|Publication number||US5791275 A|
|Application number||US 08/668,031|
|Publication date||Aug 11, 1998|
|Filing date||Jun 14, 1996|
|Priority date||Jun 14, 1996|
|Publication number||08668031, 668031, US 5791275 A, US 5791275A, US-A-5791275, US5791275 A, US5791275A|
|Inventors||Promode R. Bandyopadhyay|
|Original Assignee||The United States Of America As Represented By The Secretary Of The Navy|
|Export Citation||BiBTeX, EndNote, RefMan|
|Patent Citations (4), Referenced by (22), Classifications (21), Legal Events (5)|
|External Links: USPTO, USPTO Assignment, Espacenet|
The invention described herein may be manufactured by or for the Government of the United States of America for Governmental purposes without the payment of any royalties thereon or therefor.
(1) Field of the Invention
The invention relates generally to the field of systems for controlling high Reynolds number turbulent boundary layers formed around objects moving through a fluid such as seawater plasma, or the like, and more particularly to active boundary layer control using electromagnetohydrodynamic technology wherein length and time scales involved match those of high Reynolds number near-wall turbulence.
(2) Description of the Prior Art
It is known that control of turbulence and vortices in the boundary layer flow around an object moving through a fluid, such as a marine hull moving through seawater, or atmospheric re-entry vehicles, and the like, reduces both drag and radiated noise. Additionally, loaded surfaces, such as diving planes and rudders, or thrusting surfaces such as propellers or screws, can operate at higher performance coefficients when turbulent boundary layer control systems are used. Various types of active boundary layer control systems have been designed using, for example, heating of the hull surface, injection of micro-bubbles, high strain-rate polymers, suction to draw off the inner boundary layer, and injection of high-velocity flow along the inner boundary layer. The first three (heating of the hull surface, injection of micro-bubbles, and high strain-rate polymers) are based on modifying the flow properties in the turbulent boundary layer. The fourth (suction to draw off the inner boundary layer), commonly referred to as suction boundary layer control, depends on drawing off the low speed flow in the boundary layer near the vehicle hull so that the natural turbulence production cycle will be disrupted. The last type (injection of high-velocity flow along the inner boundary layer) is blowing boundary layer control in which an energized stream is injected into the boundary layer, thereby accelerating the inner flow lines thereby reducing vorticity and turbulence. Problems arise, however, with each of these systems. They generally add weight and volume, and add a substantial energy load to the vehicles in which they are used.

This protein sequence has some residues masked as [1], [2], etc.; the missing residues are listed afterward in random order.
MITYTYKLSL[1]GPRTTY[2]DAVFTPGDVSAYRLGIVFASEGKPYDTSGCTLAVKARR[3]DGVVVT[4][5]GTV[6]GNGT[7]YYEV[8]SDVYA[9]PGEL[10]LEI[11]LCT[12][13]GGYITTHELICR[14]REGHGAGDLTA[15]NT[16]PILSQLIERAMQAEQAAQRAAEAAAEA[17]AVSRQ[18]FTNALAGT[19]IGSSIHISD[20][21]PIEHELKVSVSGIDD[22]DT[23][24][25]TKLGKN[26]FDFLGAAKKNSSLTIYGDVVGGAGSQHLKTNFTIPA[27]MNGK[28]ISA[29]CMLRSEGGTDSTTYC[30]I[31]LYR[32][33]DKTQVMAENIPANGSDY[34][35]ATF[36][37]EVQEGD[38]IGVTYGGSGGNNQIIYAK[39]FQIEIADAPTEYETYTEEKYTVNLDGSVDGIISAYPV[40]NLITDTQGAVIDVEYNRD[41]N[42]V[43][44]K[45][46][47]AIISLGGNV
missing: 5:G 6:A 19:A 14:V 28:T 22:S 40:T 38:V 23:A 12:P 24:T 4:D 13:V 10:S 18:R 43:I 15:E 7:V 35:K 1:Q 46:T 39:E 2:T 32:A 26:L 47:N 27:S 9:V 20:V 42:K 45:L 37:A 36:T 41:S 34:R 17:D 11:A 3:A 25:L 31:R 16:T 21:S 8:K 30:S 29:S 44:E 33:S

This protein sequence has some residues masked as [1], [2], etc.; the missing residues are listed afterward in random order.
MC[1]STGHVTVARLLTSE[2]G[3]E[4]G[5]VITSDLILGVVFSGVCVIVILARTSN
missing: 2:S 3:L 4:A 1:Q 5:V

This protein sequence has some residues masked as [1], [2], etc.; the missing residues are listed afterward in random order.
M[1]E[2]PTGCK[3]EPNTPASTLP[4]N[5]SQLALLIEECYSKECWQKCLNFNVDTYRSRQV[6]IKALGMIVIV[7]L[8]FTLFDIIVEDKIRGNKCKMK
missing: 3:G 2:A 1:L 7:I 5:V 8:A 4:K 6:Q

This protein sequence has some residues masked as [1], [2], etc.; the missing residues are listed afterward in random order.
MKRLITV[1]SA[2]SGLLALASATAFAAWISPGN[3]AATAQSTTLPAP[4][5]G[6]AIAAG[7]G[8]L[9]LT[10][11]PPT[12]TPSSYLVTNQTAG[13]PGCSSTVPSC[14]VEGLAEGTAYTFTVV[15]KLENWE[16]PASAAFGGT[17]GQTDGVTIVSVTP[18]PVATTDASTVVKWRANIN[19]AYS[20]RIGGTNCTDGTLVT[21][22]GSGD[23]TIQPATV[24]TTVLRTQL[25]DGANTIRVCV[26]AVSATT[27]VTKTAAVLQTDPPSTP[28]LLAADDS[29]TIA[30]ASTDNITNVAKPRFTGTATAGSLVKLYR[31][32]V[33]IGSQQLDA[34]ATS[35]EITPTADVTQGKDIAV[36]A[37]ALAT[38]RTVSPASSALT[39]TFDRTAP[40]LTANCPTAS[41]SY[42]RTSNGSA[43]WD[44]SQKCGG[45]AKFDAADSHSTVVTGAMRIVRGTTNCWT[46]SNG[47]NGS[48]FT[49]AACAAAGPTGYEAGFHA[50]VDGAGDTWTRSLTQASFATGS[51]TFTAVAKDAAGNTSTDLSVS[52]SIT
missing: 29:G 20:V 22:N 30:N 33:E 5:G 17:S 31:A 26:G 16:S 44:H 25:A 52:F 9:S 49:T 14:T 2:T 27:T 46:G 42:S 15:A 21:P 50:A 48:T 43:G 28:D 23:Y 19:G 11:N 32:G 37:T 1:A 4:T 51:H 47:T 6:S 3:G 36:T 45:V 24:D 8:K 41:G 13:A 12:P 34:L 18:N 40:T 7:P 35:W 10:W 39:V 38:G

U.S. Pat. No. 5,273,465, entitled Magnetohydrodynamic Boundary Layer Control System, issued Dec. 28, 1993, to James C. S. Meng, and assigned to the assignee of the present invention, describes a boundary layer control system for use in connection with a vehicle such as a torpedo, which uses electromagneto-hydrodynamic principles. The boundary layer control system described in that patent comprises a plurality of magnets and seawater electrodes which are placed circumferentially around the vehicle to provide electric and magnetic fields that provide a Lorentz force on the seawater surrounding the vehicle to reduce turbulence and relaminarize flow in the boundary layer.
However, in the prior art, no attempt has been made to match the length and time scales of the electromagnetic field to those of near-wall turbulence at high Reynolds numbers.
It is therefore an object of the invention to provide a new and improved surface layer comprising micro-fabricated tiles for electromagneto-hydrodynamic control of high Reynolds number near-wall fluid turbulence around a vehicle moving electrically-conducting through an electrically-conductive fluid such as seawater and the like.
In brief summary, the invention provides a surface layer for use in connection with an object adapted for motion through a fluid includes an array of tiles each having a pair of electrodes and a pair of magnetic poles positioned to generate respective electric and magnetic fields generally transverse to each other. Either or both of the electrodes or magnetic poles are controllable to provide adjustable electrical and/or controllable magnetic fields. A plurality of turbulence sensors is provided with each located proximate to and generally upstream of a tile. Each turbulence sensor generates a turbulence signal representative of fluid turbulence proximate thereto. A control circuit for controlling the electrical field generated by the electrodes and/or the magnetic field generated by the magnetic poles in relation to the turbulence signal from the turbulence sensors, generates a Lorentz force for controlling the fluid. The tiles can be fabricated using printed circuit board or single crystal silicon by micro-fabrication techniques, which provides for cost-effective fabrication and ensures relatively light weight and reduced energy requirements.